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Have equipment to donate?

RSC accepts donations of kids cleats and shin guards that are in acceptable shape. If they belong in the trash please put them there!

Otherwise, we request that you wash all items before donating them. Look for the blue plastic bin in the equipment shack.

Need equipment?

The chances are your child will outgrow their cleats in one season.  Before you purchase cleats that are a size too big to avoid this problem, check the FREE cleat donation rack. All shoes hanging there have been washed.

If you're looking for local shops for soccer equipment, check Dicks in Kingston or Olympia Sports in New Paltz.

We also give away older balls when we have them and these are fine for beginners. 

Questions? Write to [email protected]

Cleats & Shin Guards

What are soccer cleats? Do players need them?

Soccer cleats are not required by the region, but they will provide better traction for the athlete than standard tennis shoes.  They are not the same as baseball cleats (which have a spike at the toe). They are available at most sporting goods stores, many shoe stores, and many discount stores.

What are shin guards? Do players need them?

Shin guards are an essential safety device, since the shins (and ankles) are generally the part of the body closest to the ball (and thus often to other players' feet). They generally include some kind of plastic covering the shins, and often the ankles too. They should be worn to all practices and games. They are available at most sporting goods stores.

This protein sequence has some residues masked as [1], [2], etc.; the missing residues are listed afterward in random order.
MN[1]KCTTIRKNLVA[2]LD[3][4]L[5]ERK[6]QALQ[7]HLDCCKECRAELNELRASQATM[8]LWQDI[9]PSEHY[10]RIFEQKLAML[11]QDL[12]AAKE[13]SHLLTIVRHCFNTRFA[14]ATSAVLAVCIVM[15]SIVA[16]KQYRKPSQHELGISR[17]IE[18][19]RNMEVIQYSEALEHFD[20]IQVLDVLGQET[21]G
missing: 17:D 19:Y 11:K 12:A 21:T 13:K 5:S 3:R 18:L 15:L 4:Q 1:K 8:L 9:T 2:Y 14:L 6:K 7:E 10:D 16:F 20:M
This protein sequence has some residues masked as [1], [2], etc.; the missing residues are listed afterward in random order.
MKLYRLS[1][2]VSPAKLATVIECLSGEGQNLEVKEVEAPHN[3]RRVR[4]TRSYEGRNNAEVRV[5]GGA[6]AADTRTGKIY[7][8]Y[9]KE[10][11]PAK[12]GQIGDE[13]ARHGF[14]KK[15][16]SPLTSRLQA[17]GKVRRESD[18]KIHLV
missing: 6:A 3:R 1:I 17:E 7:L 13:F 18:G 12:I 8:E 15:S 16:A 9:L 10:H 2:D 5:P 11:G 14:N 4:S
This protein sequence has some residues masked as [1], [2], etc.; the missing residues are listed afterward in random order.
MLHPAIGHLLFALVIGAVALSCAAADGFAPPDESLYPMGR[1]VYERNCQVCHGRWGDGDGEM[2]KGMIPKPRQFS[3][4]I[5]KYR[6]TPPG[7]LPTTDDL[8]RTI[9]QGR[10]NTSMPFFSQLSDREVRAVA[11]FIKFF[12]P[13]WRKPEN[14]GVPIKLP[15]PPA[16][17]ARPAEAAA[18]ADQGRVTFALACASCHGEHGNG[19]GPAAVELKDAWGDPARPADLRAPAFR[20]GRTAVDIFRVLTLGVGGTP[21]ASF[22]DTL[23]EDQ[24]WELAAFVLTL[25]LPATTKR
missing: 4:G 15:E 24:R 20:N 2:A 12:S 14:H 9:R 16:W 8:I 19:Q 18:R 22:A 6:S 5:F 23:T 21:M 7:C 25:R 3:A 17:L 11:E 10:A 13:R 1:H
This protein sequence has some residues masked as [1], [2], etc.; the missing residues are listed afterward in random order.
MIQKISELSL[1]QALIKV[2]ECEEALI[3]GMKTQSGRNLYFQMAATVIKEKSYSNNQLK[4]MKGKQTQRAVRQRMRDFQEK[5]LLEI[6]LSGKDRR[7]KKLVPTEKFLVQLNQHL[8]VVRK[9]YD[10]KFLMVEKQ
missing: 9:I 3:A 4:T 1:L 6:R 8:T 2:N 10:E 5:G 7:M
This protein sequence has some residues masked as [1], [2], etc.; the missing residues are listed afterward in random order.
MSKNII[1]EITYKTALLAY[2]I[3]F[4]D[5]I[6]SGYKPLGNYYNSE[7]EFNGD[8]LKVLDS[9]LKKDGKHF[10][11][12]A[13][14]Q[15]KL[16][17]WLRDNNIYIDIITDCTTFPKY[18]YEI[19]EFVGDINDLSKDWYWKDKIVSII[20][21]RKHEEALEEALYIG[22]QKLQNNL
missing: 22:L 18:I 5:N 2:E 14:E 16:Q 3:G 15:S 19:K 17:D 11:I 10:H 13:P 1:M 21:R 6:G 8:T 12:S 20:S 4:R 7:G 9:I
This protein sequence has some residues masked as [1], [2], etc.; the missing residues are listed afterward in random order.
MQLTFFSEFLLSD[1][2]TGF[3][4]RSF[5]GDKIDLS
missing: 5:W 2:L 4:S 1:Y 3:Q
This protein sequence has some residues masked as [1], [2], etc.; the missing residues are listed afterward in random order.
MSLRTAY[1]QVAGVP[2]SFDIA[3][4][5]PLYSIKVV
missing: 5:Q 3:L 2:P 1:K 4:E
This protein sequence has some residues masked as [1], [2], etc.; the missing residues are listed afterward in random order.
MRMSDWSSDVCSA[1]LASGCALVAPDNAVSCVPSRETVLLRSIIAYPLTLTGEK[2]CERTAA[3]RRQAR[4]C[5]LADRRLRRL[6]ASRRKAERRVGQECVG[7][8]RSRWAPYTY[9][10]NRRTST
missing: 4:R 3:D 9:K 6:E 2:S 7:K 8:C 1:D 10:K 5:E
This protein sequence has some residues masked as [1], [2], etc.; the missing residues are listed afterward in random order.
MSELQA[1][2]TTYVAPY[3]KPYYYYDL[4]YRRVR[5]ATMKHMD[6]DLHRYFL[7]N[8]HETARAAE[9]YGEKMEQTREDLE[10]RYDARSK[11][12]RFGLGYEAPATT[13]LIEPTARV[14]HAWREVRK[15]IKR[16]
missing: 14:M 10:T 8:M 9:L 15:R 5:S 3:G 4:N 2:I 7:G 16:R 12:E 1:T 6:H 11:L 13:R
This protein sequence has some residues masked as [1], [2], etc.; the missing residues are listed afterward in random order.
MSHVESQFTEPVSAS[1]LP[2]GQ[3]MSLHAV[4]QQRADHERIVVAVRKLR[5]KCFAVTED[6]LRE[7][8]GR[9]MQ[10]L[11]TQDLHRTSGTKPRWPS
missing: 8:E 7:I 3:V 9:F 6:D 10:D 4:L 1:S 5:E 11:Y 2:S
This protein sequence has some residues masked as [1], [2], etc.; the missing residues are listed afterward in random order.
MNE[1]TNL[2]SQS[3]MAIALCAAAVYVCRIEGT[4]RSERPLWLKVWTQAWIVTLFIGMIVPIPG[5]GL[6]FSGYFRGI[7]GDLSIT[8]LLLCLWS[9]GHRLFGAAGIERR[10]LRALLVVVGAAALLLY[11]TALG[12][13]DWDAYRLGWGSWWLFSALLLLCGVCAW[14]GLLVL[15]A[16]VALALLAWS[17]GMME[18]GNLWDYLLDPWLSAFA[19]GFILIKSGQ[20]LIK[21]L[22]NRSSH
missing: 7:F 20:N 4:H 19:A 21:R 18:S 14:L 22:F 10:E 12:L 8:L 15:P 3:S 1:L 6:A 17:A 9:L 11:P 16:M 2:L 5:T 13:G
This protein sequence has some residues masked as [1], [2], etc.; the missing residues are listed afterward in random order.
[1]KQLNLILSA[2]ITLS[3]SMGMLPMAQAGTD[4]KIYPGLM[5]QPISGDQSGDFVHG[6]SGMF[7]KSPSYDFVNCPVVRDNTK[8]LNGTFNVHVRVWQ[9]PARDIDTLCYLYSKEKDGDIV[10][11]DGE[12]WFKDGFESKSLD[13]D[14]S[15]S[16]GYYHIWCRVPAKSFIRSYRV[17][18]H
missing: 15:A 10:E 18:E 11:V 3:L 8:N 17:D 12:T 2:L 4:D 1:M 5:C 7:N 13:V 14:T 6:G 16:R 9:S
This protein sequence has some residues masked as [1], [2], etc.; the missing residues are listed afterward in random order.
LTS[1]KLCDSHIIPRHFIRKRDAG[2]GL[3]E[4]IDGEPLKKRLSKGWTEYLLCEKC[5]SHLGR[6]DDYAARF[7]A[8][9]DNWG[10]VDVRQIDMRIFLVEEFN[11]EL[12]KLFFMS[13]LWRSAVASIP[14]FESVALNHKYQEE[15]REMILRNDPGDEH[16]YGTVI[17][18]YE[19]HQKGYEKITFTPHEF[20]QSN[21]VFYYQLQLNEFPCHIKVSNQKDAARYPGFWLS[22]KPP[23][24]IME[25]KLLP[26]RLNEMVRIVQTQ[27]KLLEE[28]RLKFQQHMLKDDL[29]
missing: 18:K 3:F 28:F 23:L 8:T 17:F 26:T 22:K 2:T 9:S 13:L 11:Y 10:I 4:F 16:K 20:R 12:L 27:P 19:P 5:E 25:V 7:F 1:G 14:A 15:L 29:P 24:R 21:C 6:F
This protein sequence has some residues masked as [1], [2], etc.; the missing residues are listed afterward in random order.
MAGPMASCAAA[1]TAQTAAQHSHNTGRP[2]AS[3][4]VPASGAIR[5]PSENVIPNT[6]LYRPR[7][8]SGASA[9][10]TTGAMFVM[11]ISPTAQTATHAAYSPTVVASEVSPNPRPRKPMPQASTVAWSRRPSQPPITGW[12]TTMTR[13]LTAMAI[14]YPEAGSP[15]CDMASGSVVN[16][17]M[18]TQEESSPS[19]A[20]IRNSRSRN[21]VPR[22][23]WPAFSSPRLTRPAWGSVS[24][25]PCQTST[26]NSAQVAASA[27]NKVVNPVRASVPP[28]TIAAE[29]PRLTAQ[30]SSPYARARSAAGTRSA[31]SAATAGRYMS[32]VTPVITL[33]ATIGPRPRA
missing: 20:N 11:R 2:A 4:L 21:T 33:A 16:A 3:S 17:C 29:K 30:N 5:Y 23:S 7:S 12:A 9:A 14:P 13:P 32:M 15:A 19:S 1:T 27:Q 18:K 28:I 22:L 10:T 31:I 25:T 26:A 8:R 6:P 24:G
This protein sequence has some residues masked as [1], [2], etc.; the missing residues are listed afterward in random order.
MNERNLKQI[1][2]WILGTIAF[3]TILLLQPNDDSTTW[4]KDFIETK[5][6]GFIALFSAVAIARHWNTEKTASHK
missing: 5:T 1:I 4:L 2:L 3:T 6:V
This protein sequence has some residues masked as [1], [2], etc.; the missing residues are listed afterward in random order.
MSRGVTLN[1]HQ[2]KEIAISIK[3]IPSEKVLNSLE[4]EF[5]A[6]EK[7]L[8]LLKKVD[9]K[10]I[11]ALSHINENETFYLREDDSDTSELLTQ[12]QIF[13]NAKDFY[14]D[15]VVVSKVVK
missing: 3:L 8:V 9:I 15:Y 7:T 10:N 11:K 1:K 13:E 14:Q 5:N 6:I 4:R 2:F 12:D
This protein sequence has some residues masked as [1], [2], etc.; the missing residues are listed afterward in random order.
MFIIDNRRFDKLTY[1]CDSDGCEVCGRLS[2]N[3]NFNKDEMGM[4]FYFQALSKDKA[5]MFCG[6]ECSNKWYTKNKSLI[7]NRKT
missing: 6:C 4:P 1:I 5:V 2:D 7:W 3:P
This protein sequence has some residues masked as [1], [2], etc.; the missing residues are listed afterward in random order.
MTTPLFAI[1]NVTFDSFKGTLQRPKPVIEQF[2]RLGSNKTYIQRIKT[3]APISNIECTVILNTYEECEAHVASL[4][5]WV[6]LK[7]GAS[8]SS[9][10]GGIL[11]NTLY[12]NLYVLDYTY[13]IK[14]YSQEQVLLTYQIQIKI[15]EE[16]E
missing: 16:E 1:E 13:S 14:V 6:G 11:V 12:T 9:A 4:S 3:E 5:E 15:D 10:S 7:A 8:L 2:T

According to an article in the Summer 1996 issue of Spotlight on Youth Sports
, a newsletter of the Institute for the Study of Youth Sports states, “Shin guards are a necessary piece of equipment to reduce soccer injuries to the lower leg.” That's why AYSO requires their use in all practices and games.

In reference to a study cited in the Penn State Sports Newsletter, the article states, "Shin guards worn during soccer matches can reduce the force delivered by a kick to the leg by 44 to 77 percent, depending on the type of protective guard worn."

After ankle sprains and knee strains, shin injuries are the third most common injury in soccer. This type of injury commonly occurs when players attempting to kick the ball strike each other instead with a strong, cleated kick.

To prove the importance of wearing shin guards, researchers tested 22 types of shin guards weighing anywhere from 2 to 6.5 ounces. A weighted pendulum device was used to strike test dummies wearing each type of shin guard. While heavier shin guards protected typically well, many other lighter versions also performed sufficiently well and would be easier for a player to maneuver with.

The article suggested that players look for a shin guard light enough to move around in, yet heavy enough to provide adequate protection. AYSO requires that all players wear shin guards during practices and games. This injury reducer is low in cost, yet high on safety!


Contact Us

Rondout Soccer Club (AYSO 965)

Marbletown, New York 12401

Email Us: [email protected]